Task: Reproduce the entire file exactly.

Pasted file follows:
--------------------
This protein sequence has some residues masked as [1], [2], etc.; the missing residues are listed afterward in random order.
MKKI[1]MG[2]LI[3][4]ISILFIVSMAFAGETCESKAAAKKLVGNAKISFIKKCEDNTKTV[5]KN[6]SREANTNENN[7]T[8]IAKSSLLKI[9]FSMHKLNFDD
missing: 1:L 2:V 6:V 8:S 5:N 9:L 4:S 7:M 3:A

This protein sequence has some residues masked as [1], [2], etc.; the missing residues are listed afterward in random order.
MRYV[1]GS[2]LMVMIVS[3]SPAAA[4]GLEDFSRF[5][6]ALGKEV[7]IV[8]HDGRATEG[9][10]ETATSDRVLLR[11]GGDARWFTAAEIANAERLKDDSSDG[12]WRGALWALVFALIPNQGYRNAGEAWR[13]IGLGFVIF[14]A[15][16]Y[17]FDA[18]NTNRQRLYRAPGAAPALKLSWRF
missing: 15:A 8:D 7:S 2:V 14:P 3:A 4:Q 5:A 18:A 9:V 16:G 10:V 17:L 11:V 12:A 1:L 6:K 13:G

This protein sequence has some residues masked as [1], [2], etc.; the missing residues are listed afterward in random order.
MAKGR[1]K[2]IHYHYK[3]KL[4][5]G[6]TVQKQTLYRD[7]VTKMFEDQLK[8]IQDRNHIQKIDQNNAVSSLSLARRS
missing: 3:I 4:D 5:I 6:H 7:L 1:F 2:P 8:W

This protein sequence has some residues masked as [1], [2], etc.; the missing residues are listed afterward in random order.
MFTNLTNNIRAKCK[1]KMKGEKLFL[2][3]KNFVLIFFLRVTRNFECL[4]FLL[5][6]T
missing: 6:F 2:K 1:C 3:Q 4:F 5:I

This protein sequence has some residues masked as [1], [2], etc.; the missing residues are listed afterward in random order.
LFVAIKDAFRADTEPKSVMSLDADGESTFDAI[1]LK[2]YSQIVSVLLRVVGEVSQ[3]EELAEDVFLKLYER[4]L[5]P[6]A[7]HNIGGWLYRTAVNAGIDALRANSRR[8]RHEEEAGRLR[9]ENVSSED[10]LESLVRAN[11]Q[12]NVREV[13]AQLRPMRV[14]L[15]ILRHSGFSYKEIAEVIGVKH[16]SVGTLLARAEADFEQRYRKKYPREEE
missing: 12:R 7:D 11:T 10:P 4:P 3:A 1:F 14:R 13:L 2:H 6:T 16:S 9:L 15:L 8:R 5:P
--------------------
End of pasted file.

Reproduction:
This protein sequence has some residues masked as [1], [2], etc.; the missing residues are listed afterward in random order.
MKKI[1]MG[2]LI[3][4]ISILFIVSMAFAGETCESKAAAKKLVGNAKISFIKKCEDNTKTV[5]KN[6]SREANTNENN[7]T[8]IAKSSLLKI[9]FSMHKLNFDD
missing: 1:L 2:V 6:V 8:S 5:N 9:L 4:S 7:M 3:A

This protein sequence has some residues masked as [1], [2], etc.; the missing residues are listed afterward in random order.
MRYV[1]GS[2]LMVMIVS[3]SPAAA[4]GLEDFSRF[5][6]ALGKEV[7]IV[8]HDGRATEG[9][10]ETATSDRVLLR[11]GGDARWFTAAEIANAERLKDDSSDG[12]WRGALWALVFALIPNQGYRNAGEAWR[13]IGLGFVIF[14]A[15][16]Y[17]FDA[18]NTNRQRLYRAPGAAPALKLSWRF
missing: 15:A 8:D 7:S 2:V 14:P 3:A 4:Q 5:A 18:A 9:V 16:G 10:V 17:L 11:V 12:A 1:L 6:K 13:G

This protein sequence has some residues masked as [1], [2], etc.; the missing residues are listed afterward in random order.
MAKGR[1]K[2]IHYHYK[3]KL[4][5]G[6]TVQKQTLYRD[7]VTKMFEDQLK[8]IQDRNHIQKIDQNNAVSSLSLARRS
missing: 3:I 4:D 5:I 6:H 7:L 1:F 2:P 8:W

This protein sequence has some residues masked as [1], [2], etc.; the missing residues are listed afterward in random order.
MFTNLTNNIRAKCK[1]KMKGEKLFL[2][3]KNFVLIFFLRVTRNFECL[4]FLL[5][6]T
missing: 6:F 2:K 1:C 3:Q 4:F 5:I

This protein sequence has some residues masked as [1], [2], etc.; the missing residues are listed afterward in random order.
LFVAIKDAFRADTEPKSVMSLDADGESTFDAI[1]LK[2]YSQIVSVLLRVVGEVSQ[3]EELAEDVFLKLYER[4]L[5]P[6]A[7]HNIGGWLYRTAVNAGIDALRANSRR[8]RHEEEAGRLR[9]ENVSSED[10]LESLVRAN[11]Q[12]NVREV[13]AQLRPMRV[14]L[15]ILRHSGFSYKEIAEVIGVKH[16]SVGTLLARAEADFEQRYRKKYPREEE
missing: 12:R 7:D 11:T 10:P 4:P 3:A 1:F 14:R 13:L 2:H 6:T 16:S 9:L 15:L 8:R 5:P